Draw to explore at the Walker Art Gallery, key stage 2

An interactive tour of the gallery introducing a range of artworks to the class. There is a discussion guided by the member of staff through skillful questioning and the pupils are encouraged to explore the artwork for themselves. During these discussions, the pupils learn more about the roles of artists and the purpose of art. As well as through discussion, the pupils engage with the artworks with a series of drawing tasks and creative responses.

Temporary closures

Please note that the Walker Art Gallery’s Medieval, Renaissance and Baroque displays (Rooms 1-4) are currently closed to visitors. The closure is to facilitate a major refurbishment of these galleries, funded by the Department for Digital, Media, Culture and Sport. We apologise for any inconvenience caused. For full details of artwork currently on display, please call the gallery on 0151 478 4199 or check the Walker Art Gallery website.

Booking

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Workshop details

What is art? Can you learn to draw? How can art develop language skills? Join our expert Learning and Participation team for our workshop Draw to Exploreas we help answer these questions. 

We focus on developing practical resources and skills, empowering your students to take the next step on their artistic journey. We champion creating sketchbooks as a tool to support children's holistic development, in line with the current art curriculum. 

The workshop finishes by giving students an opportunity to complete an observational drawing and reflect critically on their work, a key component in successful art development.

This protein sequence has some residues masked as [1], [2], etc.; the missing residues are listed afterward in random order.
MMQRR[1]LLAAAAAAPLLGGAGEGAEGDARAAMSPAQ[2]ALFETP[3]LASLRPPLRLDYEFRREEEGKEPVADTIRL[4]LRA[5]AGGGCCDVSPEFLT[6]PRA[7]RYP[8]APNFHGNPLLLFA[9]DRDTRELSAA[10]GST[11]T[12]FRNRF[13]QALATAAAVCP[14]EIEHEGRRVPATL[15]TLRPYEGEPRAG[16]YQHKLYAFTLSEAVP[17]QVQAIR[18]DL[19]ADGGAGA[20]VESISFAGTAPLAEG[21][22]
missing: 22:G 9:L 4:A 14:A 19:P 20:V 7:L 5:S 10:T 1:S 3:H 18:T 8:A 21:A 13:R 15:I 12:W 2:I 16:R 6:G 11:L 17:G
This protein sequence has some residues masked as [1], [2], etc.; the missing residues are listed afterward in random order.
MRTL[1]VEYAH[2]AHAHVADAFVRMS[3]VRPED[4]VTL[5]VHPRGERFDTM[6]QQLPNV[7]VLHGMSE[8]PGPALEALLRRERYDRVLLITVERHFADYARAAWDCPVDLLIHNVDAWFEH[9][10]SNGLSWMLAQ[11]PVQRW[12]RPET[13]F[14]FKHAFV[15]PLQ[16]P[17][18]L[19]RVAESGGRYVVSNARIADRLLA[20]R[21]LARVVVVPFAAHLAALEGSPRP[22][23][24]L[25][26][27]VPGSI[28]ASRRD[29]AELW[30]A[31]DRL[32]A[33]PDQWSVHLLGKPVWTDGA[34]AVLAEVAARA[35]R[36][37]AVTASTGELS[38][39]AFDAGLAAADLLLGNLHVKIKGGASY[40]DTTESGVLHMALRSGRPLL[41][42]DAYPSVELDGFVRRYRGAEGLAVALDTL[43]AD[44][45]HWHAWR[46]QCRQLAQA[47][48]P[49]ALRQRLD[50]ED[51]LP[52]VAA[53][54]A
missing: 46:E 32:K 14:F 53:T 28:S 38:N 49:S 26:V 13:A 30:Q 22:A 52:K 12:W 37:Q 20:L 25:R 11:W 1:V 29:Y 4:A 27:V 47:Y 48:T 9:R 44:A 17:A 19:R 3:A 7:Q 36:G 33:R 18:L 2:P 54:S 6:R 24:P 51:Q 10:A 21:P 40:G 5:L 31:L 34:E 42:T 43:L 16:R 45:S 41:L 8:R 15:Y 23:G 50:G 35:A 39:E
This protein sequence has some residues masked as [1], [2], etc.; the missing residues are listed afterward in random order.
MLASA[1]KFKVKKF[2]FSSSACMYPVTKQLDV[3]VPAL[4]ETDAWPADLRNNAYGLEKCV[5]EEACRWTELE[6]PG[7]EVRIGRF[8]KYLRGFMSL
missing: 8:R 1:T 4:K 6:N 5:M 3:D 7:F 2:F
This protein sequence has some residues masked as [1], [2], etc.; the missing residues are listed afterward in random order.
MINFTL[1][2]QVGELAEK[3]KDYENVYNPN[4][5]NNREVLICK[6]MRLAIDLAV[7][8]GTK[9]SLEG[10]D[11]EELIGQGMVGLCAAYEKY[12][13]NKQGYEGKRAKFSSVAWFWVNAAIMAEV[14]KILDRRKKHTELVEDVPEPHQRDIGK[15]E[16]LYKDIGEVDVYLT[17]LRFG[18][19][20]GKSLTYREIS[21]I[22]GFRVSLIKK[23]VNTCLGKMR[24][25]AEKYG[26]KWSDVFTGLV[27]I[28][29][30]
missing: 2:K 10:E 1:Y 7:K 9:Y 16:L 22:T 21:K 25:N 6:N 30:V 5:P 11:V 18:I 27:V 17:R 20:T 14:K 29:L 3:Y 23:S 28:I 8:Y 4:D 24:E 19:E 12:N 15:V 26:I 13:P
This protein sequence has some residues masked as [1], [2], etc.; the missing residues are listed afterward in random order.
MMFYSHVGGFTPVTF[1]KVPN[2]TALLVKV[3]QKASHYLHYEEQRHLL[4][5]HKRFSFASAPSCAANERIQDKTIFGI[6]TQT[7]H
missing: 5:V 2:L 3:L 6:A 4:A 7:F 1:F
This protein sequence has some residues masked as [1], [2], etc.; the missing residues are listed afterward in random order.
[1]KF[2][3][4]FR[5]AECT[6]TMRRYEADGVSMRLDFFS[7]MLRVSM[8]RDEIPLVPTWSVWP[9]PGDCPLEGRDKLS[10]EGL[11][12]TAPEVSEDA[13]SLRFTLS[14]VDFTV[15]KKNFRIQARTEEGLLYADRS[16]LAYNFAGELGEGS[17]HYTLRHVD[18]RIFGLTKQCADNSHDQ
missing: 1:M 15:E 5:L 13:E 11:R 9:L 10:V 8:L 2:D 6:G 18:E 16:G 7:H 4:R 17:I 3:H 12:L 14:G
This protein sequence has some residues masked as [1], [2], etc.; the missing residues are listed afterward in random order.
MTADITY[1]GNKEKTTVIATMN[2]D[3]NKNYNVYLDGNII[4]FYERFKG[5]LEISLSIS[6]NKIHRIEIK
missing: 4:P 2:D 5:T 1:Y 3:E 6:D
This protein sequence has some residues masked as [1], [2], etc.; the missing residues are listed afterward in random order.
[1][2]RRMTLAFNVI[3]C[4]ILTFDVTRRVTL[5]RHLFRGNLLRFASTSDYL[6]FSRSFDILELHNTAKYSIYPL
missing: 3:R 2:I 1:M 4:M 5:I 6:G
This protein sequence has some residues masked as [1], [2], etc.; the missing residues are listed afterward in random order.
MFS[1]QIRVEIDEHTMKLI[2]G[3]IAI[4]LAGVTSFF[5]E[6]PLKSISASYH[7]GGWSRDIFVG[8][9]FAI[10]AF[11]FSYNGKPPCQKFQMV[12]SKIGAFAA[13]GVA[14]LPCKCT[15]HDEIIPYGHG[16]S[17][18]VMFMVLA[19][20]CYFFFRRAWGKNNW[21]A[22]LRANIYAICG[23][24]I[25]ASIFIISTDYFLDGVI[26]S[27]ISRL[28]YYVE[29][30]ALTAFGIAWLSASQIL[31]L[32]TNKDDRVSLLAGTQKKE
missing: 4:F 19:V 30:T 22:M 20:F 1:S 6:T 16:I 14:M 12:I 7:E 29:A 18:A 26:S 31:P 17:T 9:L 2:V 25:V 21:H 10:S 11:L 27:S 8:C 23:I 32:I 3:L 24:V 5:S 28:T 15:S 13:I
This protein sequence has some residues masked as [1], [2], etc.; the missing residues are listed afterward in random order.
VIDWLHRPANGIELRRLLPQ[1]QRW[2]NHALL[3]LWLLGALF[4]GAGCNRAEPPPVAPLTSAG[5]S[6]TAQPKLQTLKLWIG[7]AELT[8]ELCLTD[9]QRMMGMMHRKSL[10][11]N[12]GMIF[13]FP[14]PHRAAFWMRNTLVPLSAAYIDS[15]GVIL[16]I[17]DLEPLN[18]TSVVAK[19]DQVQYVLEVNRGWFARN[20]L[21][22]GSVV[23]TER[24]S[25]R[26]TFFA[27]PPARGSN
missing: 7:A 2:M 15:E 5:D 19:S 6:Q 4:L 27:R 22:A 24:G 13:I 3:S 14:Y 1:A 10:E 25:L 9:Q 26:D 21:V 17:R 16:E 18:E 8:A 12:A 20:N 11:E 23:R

This workshop is built around students’ responses to art, both verbally and through fun, practical drawing exercises exploring cross hatching, depth and perspective. Post-workshop art session plans will be made available to embed knowledge and continue development of students’ new skills.   

All of our taught workshops take place on gallery amongst our incredible collection of artworks making this an authentic and valuable way to boost your student’s cultural capital.    

Wherever possible please ask pupils to bring their own pencils and sketch books to our workshop.

Curriculum links

Art and design

  • Students will be taught to develop their techniques, including their control and their use of materials, with creativity, experimentation, and an increasing awareness of different kinds of art, craft, and design.
  • We will see works and discuss great artists in history.
  • During the workshop we will encourage use of sketch books to record their observations and use them to review and revisit ideas.
  • The workshop will help to improve their mastery of art and design techniques, including drawing, painting and sculpture with a range of materials (for example, pencil, charcoal, paint, clay).

English

  • Students will retrieve and record information from non-fiction sources.

Science

  • Students will recognise that they need light to see things and that dark is the absence of light.  
  • The workshop will help them develop their knowledge of light; how shadows are formed when the light from a light source is blocked by an opaque object and that light is reflected differently off different materials.

Learning outcomes

Knowledge and understanding

Pupils will:

  • Gain knowledge and understanding of the roles of artists and their working practices
  • Gain knowledge and understanding of the visual elements
  • Develop and understanding of materials and how they can be used

Skills

Pupils will:

  • Develop observation skills by creating first-hand observational drawings
  • Improve their speaking and listening skills in a group discussion context
  • Learn to give reasoned answers backed up by evidence
  • Develop an awareness of different kinds of art
  • Develop artistic technique

Concepts

Pupils will be introduced to:

  • The role of an artist
  • The role of a National Gallery like the Walker Art Gallery
  • That paintings are produced by an artists by hand
  • That artists use a variety of skills
  • That art is subjective and that we can all have different responses to it